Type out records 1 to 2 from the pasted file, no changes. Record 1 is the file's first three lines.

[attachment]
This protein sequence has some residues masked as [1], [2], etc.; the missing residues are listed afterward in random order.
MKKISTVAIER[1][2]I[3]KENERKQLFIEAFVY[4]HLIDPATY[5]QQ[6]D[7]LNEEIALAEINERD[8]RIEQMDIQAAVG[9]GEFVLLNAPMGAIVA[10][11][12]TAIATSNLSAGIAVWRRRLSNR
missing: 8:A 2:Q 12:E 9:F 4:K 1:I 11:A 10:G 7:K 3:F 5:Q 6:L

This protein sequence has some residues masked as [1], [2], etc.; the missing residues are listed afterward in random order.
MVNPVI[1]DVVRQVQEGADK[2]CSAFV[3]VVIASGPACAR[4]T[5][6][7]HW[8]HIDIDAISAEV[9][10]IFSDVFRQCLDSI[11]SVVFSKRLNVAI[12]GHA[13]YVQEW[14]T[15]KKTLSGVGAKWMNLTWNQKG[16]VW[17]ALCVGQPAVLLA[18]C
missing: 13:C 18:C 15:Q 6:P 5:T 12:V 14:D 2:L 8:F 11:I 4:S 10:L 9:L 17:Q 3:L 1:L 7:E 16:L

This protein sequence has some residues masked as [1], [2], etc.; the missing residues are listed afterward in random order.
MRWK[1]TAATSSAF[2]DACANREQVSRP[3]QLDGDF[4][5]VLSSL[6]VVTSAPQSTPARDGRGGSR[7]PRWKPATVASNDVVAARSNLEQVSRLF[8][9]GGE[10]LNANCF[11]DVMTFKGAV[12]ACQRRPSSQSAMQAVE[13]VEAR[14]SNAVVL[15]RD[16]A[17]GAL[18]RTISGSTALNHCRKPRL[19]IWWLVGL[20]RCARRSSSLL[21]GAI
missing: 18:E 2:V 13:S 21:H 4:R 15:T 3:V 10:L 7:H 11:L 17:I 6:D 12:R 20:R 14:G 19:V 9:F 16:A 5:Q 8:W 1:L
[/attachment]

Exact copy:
This protein sequence has some residues masked as [1], [2], etc.; the missing residues are listed afterward in random order.
MKKISTVAIER[1][2]I[3]KENERKQLFIEAFVY[4]HLIDPATY[5]QQ[6]D[7]LNEEIALAEINERD[8]RIEQMDIQAAVG[9]GEFVLLNAPMGAIVA[10][11][12]TAIATSNLSAGIAVWRRRLSNR
missing: 8:A 2:Q 12:E 9:F 4:K 1:I 11:A 10:G 7:K 3:F 5:Q 6:L

This protein sequence has some residues masked as [1], [2], etc.; the missing residues are listed afterward in random order.
MVNPVI[1]DVVRQVQEGADK[2]CSAFV[3]VVIASGPACAR[4]T[5][6][7]HW[8]HIDIDAISAEV[9][10]IFSDVFRQCLDSI[11]SVVFSKRLNVAI[12]GHA[13]YVQEW[14]T[15]KKTLSGVGAKWMNLTWNQKG[16]VW[17]ALCVGQPAVLLA[18]C
missing: 13:C 18:C 15:Q 6:P 5:T 12:V 14:D 2:L 8:F 11:I 4:S 10:L 9:L 17:Q 3:L 1:L 7:E 16:L